Sunday, October 25, 2015

Textbook Chart Analysis

 
 

Lesesne, T.S. (2003).  Making the match: The right book for the right reader at the right time. Portland, ME: Stenhouse.

Saturday, October 24, 2015

The Martian


Weir, A. (2014). The Martian. NY: Broadway Books.


Mark Watney becomes a Martian when a freak accident during a mission causes him to be stranded on Mars. His team believes he is dead.  He has to learn to survive and make his supplies last for as long as possible in the hopes of being rescued.  During a routine check of satellite images of Mars, NASA discovers that Mark has survived. Now the race begins to keep Mark alive and the plans for a rescue begin.  Mark’s team turns around and heads back to Mars to get him.  Mark must travel a great distance to meet them at a different landing spot.  He encounters many setbacks along the way, but finally makes it.  His team eventually manages to rescue him just in time.  I really enjoyed this book. I couldn’t stop telling my family and friends about it while I was reading it.  I loved the wit, sarcasm, and positive attitude of the main character.  He has the strength of character that I think many of us wish and hope we also possessed. This book is a great example of a science fiction novel.  It was filled with “real science” to make the scenarios so believable.  This sci-fi novel could truly apply to the real world.
This book could be used with grades 11-12.
 To see a great Quizlet for this book, click HERE!


Check out these great trailers for the movie based on this book!




Tuesday, October 20, 2015

Brewster



Slouka, M. (2013). Brewster. NY: W.W. Norton and Company.
Jon is growing up in a small rundown town called Brewster. It’s 1968 and the world he knows is going through many changes. When Jon’s little brother dies, his mom becomes distant and blames Jon.  Jon unexpectedly makes friends with Ray, a boy who has his own family problems.  Ray’s dad is an abusive alcoholic.  To cover up the abuse, Ray starts fights with others. Jon doesn’t really know that Ray’s dad is abusing him, he believes the stories that Ray is boxing at a club for money. When Ray finally tells the truth, Jon tells him he needs to get out.  Ray begins making plans to secretly leave with his girlfriend.  Ray's dad finds out and uses Ray’s little brother Gene against him to get him to stay.  On the day that changed everything, Jon walks in on Ray’s dad beating him so badly that he almost dies.  Jon tries to protect Ray and ends up hitting Ray’s dad with a metal club and killing him.  The police don’t believe that it was Jon that did it, they think the constant troublemaker, Ray is the one who killed his father.  Ray’s punishment is to enter the Army and be sent to the war in Vietnam.  Jon later finds out that Ray was killed in action.  Jon’s parents adopt Ray’s little brother and raise him as their own. This book was beautifully written and so emotional.  The ending was sad, but satisfying. As I was reading, I was thinking of Kohlberg’s theory of moral development.  The main character, Jon, is in the conventional stage as he tries to do the right thing and tell others that he was the one that killed Ray’s dad. He wants to follow rules and laws and be honest about his involvement.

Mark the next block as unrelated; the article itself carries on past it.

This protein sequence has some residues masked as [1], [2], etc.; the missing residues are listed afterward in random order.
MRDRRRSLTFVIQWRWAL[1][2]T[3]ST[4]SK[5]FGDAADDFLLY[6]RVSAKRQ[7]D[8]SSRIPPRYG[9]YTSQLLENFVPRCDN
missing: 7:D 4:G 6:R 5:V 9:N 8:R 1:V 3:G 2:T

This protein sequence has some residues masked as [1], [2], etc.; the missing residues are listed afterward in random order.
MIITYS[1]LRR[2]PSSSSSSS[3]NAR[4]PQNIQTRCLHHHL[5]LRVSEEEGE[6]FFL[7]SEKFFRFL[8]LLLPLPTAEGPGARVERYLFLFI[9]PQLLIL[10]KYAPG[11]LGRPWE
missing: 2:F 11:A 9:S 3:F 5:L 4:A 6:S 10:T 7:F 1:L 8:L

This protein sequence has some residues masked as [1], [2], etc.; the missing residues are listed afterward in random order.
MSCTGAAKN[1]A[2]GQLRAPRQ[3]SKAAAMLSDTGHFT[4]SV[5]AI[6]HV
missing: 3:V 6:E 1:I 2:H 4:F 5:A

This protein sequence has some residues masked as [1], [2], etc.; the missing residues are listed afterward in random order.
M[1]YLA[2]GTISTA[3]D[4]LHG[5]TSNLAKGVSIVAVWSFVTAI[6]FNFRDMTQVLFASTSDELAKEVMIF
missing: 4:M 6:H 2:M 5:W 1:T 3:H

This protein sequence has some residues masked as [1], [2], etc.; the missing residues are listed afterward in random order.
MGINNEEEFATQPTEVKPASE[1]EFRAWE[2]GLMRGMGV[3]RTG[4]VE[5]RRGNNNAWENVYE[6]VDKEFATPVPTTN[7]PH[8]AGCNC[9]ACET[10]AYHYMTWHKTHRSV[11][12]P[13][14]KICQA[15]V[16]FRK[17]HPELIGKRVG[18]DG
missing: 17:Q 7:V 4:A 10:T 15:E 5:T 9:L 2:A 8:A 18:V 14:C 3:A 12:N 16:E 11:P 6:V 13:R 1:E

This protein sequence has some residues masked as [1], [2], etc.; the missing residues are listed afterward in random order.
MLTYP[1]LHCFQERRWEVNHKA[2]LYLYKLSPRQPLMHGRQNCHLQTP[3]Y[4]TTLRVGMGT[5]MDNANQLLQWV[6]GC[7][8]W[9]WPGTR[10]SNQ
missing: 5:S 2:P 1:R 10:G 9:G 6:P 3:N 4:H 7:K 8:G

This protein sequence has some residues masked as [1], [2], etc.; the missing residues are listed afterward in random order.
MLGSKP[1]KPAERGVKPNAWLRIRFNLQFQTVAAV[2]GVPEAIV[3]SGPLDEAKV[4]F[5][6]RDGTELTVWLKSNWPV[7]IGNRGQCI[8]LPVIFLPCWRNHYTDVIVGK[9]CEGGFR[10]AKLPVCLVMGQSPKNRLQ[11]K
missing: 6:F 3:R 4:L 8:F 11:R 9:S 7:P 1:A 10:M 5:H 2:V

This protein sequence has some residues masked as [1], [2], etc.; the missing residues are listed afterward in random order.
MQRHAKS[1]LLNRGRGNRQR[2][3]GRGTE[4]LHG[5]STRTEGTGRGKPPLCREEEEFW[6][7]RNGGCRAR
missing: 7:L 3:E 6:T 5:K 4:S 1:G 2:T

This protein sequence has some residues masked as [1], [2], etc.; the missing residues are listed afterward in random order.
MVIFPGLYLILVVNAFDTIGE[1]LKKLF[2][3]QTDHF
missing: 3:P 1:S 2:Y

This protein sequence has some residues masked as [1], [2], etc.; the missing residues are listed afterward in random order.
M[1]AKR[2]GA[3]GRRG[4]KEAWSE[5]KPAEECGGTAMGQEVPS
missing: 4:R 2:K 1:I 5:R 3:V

This book could be used with grades 9-12.
Check out this short book trailer I made for this book!
 

Sunday, October 18, 2015

Freakboy


Clark, K. (2013). Freakboy. NY: Ferrar Straus Giroux.
 

Brendan is a high school athlete, good student, boyfriend, and loving big brother. In his senior year he is finding out that he is different.  He loves his girlfriend Vanessa, but sometimes wonders if he actually wants to be her…to be a girl.  He feels that inside he is a girl, but doesn’t want to admit that.  He tries to live the lie, but it is catching up to him.  When he meets a stranger on the bus in front of a teen
center that helps kids that are struggling with their identity, things begin to slowly change.  The stranger, Angel gives Brendan her number and offers help.  He later works up the courage to begin talking to her and finds out that she is transsexual, and he may be too.  When his best friend walks in on him wearing a woman’s bra, Brendan’s nightmare really begins.  His friend tells everyone on the wrestling team and Brendan’s secret is out.  He quits the team, distances himself from his girlfriend, and considers suicide. Angel eventually helps him understand his feelings and Brendan tells his girlfriend the truth and he asks his mom to see a therapist.  This book was written in verse that was amazing to read.  I chose this book because of the title and the book cover.  It is so amazing! Kids really do judge a book by its cover, this book would circulate because the title and cover art is so intriguing.
This book could be used with grades 11-12.

Here's a great book trailer for this book!
 




Friday, October 16, 2015

Doll Bones


Black, H. (2013). Doll bones. NY: Margaret K. McElderry Books.


Zach, Polly, and Alice have been friends for many years. They enjoy playing imaginary games that involve pirates and many adventures. When Polly discovers that an old porcelain doll may be inhabited by a ghost, the adventures become very real.  The three friends set out on a journey to return the doll to the grave where the ghost belongs.  They must travel to a small town in Ohio to return the doll.  They begin by bus, but when a strange man hassles them, they must leave the bus and take off on foot and then end up on boat.  When they finally reach the right town they are dirty, exhausted, and angry with each other. They eventually find the grave for the doll and have a funeral for her before their adventure ends. This book was very eerie and mysterious.  I loved the mystery and often wondered if the book was going to end up being a ghostly mystery or just a hoax put on by Polly. The theme of this book was showing how the friends are growing and changing.  They face the possibility that they may grow apart from each other. As Havinghurst describes, adolescents need to learn how to get along with peers.  This includes the changes in how relationships and friendships are made during adolescence. Friendships become based on shared interests, not just proximity of where our friends live.
This book could be used with grades 5-8.
 
To download a curriculum guide for this book, click HERE!

Tuesday, October 13, 2015